"I give them very high marks for being bold and producing a plan that does get us back on a sustainable course. They get very high grades for that," Conrad said. "We're going to have to take some time to evaluate the economic effect, the equities here, before we reach a conclusion. And obviously we're going to have alternatives offered, but in terms of constructing a plan that really gets us back on track, they've clearly done that."
"It's very hard to get 14 of 18 around here to agree on anything. I mean, it's very hard to get 14 of 18 to agree on a time of day to meet," he joked.
"To get a package is clearly going to take more work. It's going to take compromise. It's going to take evaluation of alternatives," he concluded.
A more optimistic outlook about gaining a consensus on the panel was voiced by another member, Sen. Mike Crapo, R-Idaho.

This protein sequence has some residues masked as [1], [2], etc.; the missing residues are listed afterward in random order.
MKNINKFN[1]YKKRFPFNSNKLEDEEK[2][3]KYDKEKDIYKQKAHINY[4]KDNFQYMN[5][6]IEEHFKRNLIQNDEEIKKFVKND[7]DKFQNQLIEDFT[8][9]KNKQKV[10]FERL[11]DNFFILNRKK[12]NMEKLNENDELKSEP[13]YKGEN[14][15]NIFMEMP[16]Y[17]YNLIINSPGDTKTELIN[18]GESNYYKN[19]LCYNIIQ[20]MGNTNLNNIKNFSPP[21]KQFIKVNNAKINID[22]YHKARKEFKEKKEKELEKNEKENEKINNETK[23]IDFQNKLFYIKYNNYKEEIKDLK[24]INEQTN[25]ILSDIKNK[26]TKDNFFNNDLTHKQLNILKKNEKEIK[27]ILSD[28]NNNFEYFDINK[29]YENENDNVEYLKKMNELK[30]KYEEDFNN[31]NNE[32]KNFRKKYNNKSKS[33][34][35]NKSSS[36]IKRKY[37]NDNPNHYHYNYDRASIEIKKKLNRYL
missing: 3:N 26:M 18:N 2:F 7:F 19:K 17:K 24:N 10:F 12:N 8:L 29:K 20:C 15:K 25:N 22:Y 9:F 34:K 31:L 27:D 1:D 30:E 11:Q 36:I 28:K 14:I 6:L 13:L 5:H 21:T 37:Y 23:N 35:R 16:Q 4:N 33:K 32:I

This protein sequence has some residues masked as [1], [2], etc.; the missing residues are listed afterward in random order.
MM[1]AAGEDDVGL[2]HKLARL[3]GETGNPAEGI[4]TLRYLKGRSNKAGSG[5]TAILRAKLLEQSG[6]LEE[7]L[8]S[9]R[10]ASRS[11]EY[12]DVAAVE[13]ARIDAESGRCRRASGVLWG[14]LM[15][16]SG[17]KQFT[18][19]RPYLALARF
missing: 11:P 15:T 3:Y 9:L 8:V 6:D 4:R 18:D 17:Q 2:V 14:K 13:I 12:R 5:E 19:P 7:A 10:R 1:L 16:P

"Maybe I'm just being more hopeful right now, but I believe that the threat that our country faces from our fiscal problems right now is sufficiently real that we have to come together," he said. "A decision is going to be made either by the bond market or by Congress and the president…"
"I think that clearly Erskine Bowles and Alan Simpson have put together a plan that has a lot of controversial things in it, but I doubt that you can put together a plan to deal with the fiscal issues that we face in our country right now without creating a plan that has controversy in it. So now what the commission is going to do is dig into it, evaluate it and I think other ideas are going to be put on the table and we're going to sift through it."